Monday, October 21, 2013

Indian Summer

I didn’t think I’d get to write about Indian Summer as we’ve had a cold wet fall. But this week the sun is out and we’re back to shirtsleeves at midday. The colors are spectacular this year, and now flooded with sunshine, even better.   

The term Indian Summer has been around for centuries and is believed to have originated in New England. The why of the title is much debated. To be a true Indian Summer it must be in late fall, calm, warm and dry, following cold weather and a hard frost. One claim is that it’s the season when American Indians would burn grasslands to attract game, and the haze common this time of year was attributed to those fires. Another opinion is that the derogative term “Indian Giver” meaning a falsehood, spawned the term, as this is after all, a “false” summer. Another interesting view, and one that seems plausible to me, is that White vs. Indian conflicts subsided as cold weather moved in, but were revived if warm temperatures returned for a block of days before winter set in for good.

Or maybe it's as simple as this. Our native peoples, nomadic in nature would have settled in for the winter, their lodging set and food stores secure. Then comes the return of summer. How welcome that would be to them. A few more days of hunting and preparation for winter.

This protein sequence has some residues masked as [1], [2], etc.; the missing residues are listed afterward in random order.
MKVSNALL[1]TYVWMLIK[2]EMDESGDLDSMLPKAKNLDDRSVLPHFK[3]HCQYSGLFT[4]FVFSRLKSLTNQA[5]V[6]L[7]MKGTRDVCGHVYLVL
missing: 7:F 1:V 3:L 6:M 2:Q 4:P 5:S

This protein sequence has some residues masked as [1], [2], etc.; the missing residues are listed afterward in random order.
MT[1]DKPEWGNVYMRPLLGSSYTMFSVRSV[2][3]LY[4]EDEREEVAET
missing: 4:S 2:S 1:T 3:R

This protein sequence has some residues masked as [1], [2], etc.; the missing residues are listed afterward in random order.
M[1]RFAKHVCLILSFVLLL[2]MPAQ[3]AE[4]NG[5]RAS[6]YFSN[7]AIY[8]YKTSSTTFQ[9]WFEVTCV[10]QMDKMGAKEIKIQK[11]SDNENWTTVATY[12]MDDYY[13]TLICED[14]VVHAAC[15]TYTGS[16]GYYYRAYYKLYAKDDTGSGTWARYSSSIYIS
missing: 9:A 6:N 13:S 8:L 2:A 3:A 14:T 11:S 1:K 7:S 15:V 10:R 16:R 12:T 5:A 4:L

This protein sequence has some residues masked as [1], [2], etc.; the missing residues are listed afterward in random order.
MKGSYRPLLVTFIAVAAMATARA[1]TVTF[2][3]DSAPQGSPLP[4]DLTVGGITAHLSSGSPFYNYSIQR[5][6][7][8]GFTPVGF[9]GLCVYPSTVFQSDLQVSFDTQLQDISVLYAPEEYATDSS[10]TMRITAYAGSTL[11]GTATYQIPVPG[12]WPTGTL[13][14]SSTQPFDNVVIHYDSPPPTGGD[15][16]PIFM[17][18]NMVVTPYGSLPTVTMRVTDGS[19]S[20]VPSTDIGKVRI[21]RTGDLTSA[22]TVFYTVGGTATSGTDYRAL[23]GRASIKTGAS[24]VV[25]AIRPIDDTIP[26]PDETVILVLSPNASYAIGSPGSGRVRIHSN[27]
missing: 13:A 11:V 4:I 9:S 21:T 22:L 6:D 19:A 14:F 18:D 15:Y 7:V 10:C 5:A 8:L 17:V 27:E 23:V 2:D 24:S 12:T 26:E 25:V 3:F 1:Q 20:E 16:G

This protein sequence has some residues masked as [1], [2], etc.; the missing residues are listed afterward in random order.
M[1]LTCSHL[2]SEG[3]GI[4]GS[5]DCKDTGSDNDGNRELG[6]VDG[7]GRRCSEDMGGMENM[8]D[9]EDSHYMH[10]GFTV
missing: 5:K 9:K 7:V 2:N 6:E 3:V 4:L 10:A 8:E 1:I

We're making the most of it as well. We took the calves off and trucked them home in good fashion.

As words do, the term has morphed to describe not just a weather pattern, but any last brilliance before a final decline. As if fall in its fleeting beauty isn’t melancholy enough.

where the Blackfoot River dumps into the valley
photo by Becky Davis

good weaning weather
calves on one side, cows on the other
photo by Anita Pratt

day 2 weaning
finally, solar energy to help charge the fence!

1 comment:

  1. I have used the term but never really knew what "indian summer" meant. You're saying it's a breath of the summer, maybe a day or a week, happening in late Fall? How cool and poetic.
    And your last line is so true: "as if Fall in its fleeting beauty isn't melancholy enough."